Prologue: Chemistry in Our Lives 1. Measurements 2. Energy and Matter 3. Atoms and Elements 4. Nuclear Chemistry 5. Compounds and Their Bonds 6. Chemical Reactions and Quantities 7. Gases 8. Solutions 9. Chemical Equilibrium 10. Acids and Bases 11. Introduction to Organic Chemistry: Alkanes 12. Alkenes, Alkynes, and Aromatic Compounds 13. Alcohols, Phenols, Thiols, and Ethers 14. Aldehydes, Ketones, and Chiral Molecules 15. Carbohydrates 16. Carboxylic Acids and Esters 17. Lipids 18. Amines and Amides 19. Amino Acids and Proteins 20. Enzymes and Vitamins 21. Nucleic Acid and Protein Synthesis 22. Metabolic Pathways for Carbohydrates 23. Metabolic Pathways and Energy Production 24. Metabolic Pathways for Lipids and Amino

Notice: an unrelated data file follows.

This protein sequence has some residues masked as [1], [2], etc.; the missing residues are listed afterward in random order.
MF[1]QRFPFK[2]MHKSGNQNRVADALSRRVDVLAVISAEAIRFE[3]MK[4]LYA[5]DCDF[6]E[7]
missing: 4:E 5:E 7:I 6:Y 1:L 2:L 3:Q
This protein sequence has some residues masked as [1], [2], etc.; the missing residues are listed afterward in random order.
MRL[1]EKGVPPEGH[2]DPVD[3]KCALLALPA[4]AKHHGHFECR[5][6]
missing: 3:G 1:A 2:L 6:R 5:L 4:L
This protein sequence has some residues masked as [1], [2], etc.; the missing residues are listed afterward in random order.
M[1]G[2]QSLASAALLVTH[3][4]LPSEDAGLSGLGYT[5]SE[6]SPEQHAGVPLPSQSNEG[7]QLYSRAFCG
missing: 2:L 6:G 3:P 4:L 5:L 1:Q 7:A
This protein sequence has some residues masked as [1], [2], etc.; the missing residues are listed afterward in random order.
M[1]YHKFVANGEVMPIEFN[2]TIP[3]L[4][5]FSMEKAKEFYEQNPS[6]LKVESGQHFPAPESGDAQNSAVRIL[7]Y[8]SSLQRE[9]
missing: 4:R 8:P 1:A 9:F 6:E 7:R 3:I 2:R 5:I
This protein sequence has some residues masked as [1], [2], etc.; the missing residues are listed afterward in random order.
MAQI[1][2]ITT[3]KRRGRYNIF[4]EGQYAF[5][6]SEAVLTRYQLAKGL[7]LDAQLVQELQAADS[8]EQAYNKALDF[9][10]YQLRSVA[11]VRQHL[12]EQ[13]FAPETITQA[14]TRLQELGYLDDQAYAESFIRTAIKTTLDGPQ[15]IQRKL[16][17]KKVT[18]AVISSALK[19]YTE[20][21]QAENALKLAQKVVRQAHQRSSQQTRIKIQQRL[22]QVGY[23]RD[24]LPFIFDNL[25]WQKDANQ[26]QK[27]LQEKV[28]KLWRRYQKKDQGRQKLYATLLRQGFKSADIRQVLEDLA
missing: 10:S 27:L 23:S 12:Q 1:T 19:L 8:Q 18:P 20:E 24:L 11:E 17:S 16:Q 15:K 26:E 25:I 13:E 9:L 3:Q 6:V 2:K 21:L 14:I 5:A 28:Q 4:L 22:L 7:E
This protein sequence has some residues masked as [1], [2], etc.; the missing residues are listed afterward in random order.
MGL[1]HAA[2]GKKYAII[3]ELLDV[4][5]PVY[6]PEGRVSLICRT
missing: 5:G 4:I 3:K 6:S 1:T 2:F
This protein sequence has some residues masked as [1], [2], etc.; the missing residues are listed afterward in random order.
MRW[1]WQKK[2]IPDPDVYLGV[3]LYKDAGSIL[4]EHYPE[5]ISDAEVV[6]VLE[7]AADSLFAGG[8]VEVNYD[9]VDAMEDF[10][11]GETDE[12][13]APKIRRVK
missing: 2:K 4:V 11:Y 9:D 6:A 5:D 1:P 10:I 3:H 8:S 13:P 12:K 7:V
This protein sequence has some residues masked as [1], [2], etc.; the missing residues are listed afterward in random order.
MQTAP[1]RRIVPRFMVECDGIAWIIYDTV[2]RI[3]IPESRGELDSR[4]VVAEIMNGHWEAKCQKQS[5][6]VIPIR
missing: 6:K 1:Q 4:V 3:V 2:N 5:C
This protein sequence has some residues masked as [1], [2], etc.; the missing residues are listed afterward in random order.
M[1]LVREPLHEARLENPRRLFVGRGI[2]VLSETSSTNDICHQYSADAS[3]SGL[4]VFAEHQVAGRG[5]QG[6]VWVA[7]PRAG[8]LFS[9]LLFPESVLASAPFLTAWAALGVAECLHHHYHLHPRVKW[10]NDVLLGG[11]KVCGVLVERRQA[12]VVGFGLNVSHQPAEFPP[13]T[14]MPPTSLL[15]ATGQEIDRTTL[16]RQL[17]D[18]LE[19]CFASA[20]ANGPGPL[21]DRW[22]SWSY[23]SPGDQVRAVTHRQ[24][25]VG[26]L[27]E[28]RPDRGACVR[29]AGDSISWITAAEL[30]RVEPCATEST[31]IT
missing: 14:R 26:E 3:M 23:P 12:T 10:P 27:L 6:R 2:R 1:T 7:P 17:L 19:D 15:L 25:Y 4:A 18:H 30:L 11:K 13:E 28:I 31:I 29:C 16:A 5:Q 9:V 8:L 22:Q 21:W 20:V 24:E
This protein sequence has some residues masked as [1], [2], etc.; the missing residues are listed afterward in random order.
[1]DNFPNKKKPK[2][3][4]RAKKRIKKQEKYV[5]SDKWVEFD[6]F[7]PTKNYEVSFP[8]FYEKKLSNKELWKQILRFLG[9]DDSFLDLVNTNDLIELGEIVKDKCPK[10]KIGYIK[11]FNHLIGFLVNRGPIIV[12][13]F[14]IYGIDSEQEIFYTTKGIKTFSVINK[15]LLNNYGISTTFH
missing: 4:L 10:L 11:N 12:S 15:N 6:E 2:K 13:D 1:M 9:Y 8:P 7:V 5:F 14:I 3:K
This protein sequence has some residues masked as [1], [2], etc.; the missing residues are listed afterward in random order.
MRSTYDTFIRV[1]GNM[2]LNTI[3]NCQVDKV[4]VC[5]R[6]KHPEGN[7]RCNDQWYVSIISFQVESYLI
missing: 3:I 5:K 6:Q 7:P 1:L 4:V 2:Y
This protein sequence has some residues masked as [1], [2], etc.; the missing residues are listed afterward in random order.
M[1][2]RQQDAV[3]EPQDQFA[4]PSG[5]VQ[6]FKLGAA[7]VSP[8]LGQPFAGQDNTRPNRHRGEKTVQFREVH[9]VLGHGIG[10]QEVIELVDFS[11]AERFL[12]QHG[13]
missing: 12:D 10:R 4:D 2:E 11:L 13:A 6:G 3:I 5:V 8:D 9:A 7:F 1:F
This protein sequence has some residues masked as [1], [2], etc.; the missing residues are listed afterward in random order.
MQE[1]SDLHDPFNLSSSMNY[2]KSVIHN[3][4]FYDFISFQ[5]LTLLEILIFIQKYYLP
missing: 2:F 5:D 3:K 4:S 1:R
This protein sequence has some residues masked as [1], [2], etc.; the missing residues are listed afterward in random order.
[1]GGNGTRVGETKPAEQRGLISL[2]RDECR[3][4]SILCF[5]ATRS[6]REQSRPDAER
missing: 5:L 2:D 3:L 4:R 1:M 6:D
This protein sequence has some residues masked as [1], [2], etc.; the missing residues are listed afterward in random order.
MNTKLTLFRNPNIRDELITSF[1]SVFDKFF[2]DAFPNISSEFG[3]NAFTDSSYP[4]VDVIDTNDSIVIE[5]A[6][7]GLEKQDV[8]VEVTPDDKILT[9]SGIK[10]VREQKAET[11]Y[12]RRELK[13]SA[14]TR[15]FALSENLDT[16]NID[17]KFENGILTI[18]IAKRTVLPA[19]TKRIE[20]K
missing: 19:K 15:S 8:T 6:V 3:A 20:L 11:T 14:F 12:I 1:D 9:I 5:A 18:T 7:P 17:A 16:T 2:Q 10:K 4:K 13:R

Karen Timberlake is Professor Emerita of chemistry at Los Angeles Valley College, where she taught chemistry for allied health and preparatory chemistry for 36 years. She received her bachelor's degree in chemistry from the University of Washington and her master's degree in biochemistry from the University of California at Los Angeles. Professor Timberlake has been writing chemistry textbooks for 33 years. During that time, her name has become associated with the strategic use of pedagogical tools that promote student success in chemistry and the application of chemistry to real-life situations. More than one million students have learned chemistry using texts, laboratory manuals, and study guides written by Karen Timberlake. In addition to General, Organic, and Biological Chemistry: Structures of Life, Third Edition, she is also the author of Basic Chemistry, second edition, and Chemistry: An Introduction to General, Organic, and Biological Chemistry, tenth edition with the accompanying Study Guide, Selected Solutions Manual, Laboratory Manual, and Essential Laboratory Manual. Professor Timberlake belongs to numerous science and educational organizations including the American Chemical Society (ACS) and the National Science Teachers Association (NSTA). She was the Western Regional Winner of Excellence in College Chemistry Teaching Award given by the Chemical Manufacturers Association. In 2004, she received the McGuffey Award in Physical Sciences from the Text and Academic Authors Association for her textbook Chemistry: An Introduction to General, Organic, and Biological Chemistry, eight edition, which has demonstrated excellence over time. In 2006, she received the Textbook excellence award for the first edition of Basic Chemistry. She has participated in education grants for science teaching including the Los Angeles Collaborative for Teaching Excellence (LACTE) and a Title III grant at her college. She speaks at conferences and educational meetings on the use of student-centered teaching methods in chemistry to promote learning success of students.